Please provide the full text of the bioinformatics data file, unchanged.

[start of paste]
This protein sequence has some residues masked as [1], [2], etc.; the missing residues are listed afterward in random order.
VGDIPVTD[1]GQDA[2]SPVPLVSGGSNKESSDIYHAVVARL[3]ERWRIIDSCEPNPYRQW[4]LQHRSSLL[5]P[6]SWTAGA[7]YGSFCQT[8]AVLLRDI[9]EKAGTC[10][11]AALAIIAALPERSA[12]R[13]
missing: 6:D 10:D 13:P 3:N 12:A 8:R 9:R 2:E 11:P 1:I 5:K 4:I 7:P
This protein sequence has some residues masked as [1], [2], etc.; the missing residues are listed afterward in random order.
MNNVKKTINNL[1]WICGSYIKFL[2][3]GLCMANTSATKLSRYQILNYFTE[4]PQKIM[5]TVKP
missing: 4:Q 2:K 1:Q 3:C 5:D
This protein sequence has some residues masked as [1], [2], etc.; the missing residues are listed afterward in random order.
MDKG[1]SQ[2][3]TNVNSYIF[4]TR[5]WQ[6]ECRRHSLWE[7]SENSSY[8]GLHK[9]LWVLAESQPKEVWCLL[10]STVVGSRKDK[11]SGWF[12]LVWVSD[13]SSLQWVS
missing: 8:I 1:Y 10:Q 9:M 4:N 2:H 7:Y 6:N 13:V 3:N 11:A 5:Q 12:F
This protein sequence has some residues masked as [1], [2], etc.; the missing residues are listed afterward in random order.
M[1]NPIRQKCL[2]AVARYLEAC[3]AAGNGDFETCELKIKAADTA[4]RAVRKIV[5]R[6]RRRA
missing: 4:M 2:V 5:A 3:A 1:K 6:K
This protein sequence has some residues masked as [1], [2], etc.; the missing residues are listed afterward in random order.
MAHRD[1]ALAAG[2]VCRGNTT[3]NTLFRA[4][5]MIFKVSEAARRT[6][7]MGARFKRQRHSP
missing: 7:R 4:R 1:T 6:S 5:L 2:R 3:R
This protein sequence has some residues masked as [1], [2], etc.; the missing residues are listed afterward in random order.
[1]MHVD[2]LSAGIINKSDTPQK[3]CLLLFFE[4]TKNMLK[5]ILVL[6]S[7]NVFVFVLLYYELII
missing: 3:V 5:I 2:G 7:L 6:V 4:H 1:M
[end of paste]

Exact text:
This protein sequence has some residues masked as [1], [2], etc.; the missing residues are listed afterward in random order.
VGDIPVTD[1]GQDA[2]SPVPLVSGGSNKESSDIYHAVVARL[3]ERWRIIDSCEPNPYRQW[4]LQHRSSLL[5]P[6]SWTAGA[7]YGSFCQT[8]AVLLRDI[9]EKAGTC[10][11]AALAIIAALPERSA[12]R[13]
missing: 6:D 10:D 13:P 3:N 12:A 8:R 9:R 2:E 11:P 1:I 5:K 4:I 7:P
This protein sequence has some residues masked as [1], [2], etc.; the missing residues are listed afterward in random order.
MNNVKKTINNL[1]WICGSYIKFL[2][3]GLCMANTSATKLSRYQILNYFTE[4]PQKIM[5]TVKP
missing: 4:Q 2:K 1:Q 3:C 5:D
This protein sequence has some residues masked as [1], [2], etc.; the missing residues are listed afterward in random order.
MDKG[1]SQ[2][3]TNVNSYIF[4]TR[5]WQ[6]ECRRHSLWE[7]SENSSY[8]GLHK[9]LWVLAESQPKEVWCLL[10]STVVGSRKDK[11]SGWF[12]LVWVSD[13]SSLQWVS
missing: 8:I 1:Y 10:Q 9:M 4:N 2:H 7:Y 6:N 13:V 3:N 11:A 5:Q 12:F
This protein sequence has some residues masked as [1], [2], etc.; the missing residues are listed afterward in random order.
M[1]NPIRQKCL[2]AVARYLEAC[3]AAGNGDFETCELKIKAADTA[4]RAVRKIV[5]R[6]RRRA
missing: 4:M 2:V 5:A 3:A 1:K 6:K
This protein sequence has some residues masked as [1], [2], etc.; the missing residues are listed afterward in random order.
MAHRD[1]ALAAG[2]VCRGNTT[3]NTLFRA[4][5]MIFKVSEAARRT[6][7]MGARFKRQRHSP
missing: 7:R 4:R 1:T 6:S 5:L 2:R 3:R
This protein sequence has some residues masked as [1], [2], etc.; the missing residues are listed afterward in random order.
[1]MHVD[2]LSAGIINKSDTPQK[3]CLLLFFE[4]TKNMLK[5]ILVL[6]S[7]NVFVFVLLYYELII
missing: 3:V 5:I 2:G 7:L 6:V 4:H 1:M